cannonballus mycelium from culture. Cultivars Nabijani, Sfidak khatdar, Sfidak bekhat, Ghandak, Mollamosai, Chappat, Hajmashallahi and Shadgan were moderately resistant to M. cannonballus but all other melon cultivars were moderately to highly susceptible (HS) to this pathogen. A second screening was performed for resistance to M. cannonballus under greenhouse conditions. In the second screening, cultivars Nabijani, Sfidak khatdar, Sfidak bekhat, Ghandak, Mollamosai, Chappat, Hajmashallahi and Shadgan were moderately resistant to M. cannonballus. To examine the melon resistance
mechanism against M. cannonballus, the activities of total phenol, total protein and peroxidase in HIF inhibitor two melon cultivars Nabijani (as resistant) and Khaghani (as susceptible)
were determined at 0, 24, 48 and 72 h after inoculation. Inoculated resistant cultivar roots had always higher content of total phenol, Barasertib total protein and peroxidase than the corresponding inoculated susceptible cultivar roots. The results indicated that there was a relationship between resistance in Nabijani and accumulation of total phenol, total protein and peroxidase. “
“Curtoviruses cause severe damage to tomatoes and peppers. Functional field resistance to curtoviruses in these plants is desirable but difficult to produce and difficult to screen for because it is time-consuming and resistance could be achieved by developing resistance either to the virus or to insect feeding. To improve and speed curtovirus resistance testing in tomato (Solanum lycopersicum) and pepper (Capsicum annuum) plants, two puncture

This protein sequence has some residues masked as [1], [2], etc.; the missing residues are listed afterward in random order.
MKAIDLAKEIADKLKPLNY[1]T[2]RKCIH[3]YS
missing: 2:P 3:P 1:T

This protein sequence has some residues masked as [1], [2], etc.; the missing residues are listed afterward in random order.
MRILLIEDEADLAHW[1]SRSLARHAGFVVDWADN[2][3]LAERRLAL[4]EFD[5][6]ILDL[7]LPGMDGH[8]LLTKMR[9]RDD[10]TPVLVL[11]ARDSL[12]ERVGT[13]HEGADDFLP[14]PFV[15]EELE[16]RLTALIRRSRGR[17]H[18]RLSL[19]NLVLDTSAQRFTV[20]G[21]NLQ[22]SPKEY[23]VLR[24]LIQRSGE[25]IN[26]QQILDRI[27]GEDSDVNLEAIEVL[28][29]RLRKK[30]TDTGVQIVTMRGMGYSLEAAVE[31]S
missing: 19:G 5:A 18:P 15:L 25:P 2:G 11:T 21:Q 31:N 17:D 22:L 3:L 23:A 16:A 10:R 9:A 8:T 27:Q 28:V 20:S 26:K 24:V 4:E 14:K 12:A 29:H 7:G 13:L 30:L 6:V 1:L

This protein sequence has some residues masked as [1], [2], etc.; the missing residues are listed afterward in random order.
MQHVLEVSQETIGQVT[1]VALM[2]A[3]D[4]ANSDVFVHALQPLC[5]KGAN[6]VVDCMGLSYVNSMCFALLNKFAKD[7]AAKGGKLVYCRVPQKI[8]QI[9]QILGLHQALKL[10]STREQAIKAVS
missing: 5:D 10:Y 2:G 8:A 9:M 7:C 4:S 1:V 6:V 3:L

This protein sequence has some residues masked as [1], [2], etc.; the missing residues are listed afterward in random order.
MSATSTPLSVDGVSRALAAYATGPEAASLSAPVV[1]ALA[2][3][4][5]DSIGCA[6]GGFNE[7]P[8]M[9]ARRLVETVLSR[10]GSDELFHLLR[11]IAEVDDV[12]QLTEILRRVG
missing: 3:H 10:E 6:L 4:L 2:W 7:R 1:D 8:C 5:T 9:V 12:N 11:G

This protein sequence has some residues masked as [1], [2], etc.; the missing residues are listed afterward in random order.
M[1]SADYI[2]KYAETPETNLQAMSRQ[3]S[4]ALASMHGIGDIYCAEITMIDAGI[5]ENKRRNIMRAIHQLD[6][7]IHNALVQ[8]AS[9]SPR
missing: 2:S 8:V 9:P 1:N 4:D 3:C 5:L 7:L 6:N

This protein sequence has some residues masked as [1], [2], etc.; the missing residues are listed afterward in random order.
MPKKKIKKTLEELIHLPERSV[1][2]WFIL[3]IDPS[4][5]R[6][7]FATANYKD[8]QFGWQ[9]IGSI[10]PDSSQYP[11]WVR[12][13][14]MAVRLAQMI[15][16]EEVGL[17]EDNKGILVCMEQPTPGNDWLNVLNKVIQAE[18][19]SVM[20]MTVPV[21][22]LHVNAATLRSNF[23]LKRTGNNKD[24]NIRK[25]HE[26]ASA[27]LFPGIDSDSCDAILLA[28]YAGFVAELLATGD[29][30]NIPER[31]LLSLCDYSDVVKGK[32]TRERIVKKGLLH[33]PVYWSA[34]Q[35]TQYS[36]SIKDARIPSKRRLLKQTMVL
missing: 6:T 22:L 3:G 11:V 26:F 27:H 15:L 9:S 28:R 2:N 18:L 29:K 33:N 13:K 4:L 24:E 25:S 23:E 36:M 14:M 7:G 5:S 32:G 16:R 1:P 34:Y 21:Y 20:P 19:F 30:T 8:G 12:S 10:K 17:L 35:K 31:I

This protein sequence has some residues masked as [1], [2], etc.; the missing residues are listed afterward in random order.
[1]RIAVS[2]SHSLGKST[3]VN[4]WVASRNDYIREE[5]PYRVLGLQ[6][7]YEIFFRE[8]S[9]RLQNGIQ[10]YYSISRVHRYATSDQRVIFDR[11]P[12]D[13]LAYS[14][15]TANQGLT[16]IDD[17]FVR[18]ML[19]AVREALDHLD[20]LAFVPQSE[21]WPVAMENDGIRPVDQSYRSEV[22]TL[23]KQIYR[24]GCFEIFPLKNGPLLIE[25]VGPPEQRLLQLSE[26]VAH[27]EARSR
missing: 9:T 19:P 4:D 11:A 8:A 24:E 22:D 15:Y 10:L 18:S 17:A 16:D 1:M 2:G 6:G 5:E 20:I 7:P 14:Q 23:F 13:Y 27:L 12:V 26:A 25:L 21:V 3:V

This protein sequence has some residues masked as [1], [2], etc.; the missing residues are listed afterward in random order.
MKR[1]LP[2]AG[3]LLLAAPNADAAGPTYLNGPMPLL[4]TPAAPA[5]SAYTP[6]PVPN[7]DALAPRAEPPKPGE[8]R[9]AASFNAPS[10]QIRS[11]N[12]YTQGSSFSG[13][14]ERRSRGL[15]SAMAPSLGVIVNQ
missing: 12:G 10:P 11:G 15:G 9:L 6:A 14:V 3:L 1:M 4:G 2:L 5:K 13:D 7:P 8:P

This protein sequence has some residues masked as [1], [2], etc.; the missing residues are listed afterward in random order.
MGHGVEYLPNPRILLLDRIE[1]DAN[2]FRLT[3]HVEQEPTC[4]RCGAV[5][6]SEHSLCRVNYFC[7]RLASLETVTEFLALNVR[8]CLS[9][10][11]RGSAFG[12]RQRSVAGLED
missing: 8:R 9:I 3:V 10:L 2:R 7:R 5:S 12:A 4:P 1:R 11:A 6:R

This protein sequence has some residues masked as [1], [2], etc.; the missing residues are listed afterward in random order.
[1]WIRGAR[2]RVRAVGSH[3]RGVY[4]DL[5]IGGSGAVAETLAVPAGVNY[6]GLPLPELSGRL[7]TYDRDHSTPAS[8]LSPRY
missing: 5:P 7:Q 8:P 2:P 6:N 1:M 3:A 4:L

methods were developed and compared to leafhopper inoculation and feeding preference assays. The two puncture methods were adapted to introduce a modified Agrobacterium tumefaciens plasmid carrying a recombinant curtovirus into the meristem tissue of tomato plants and into newly germinated chile pepper seedlings. The puncture techniques were used to screen for resistance to curtoviruses in chile pepper and tomato breeding lines and varieties. Similarly, the peppers and tomatoes were assayed for curtovirus resistance using leafhopper inoculation and feeding preference, which Protein kinase N1 was assessed by stylet sheath staining. Virus infection by puncture and leafhopper feeding was monitored using PCR and ELISA. ELISA was performed using an antibody to bacterially expressed coat protein. While pepper cvs Tabasco, NuMex Las Cruces cayenne and New Mexico 6-4 were infected using both puncture and leafhopper inoculation methods, New Mexico 6-4 had higher infection rates than the other two cultivars. Stylet sheath staining results suggest that leafhoppers prefer to feed on New Mexico 6-4 rather than Tabasco and NuMex Las Cruces cayenne. Eight tomato cultivars were infected using meristem removal injection inoculation.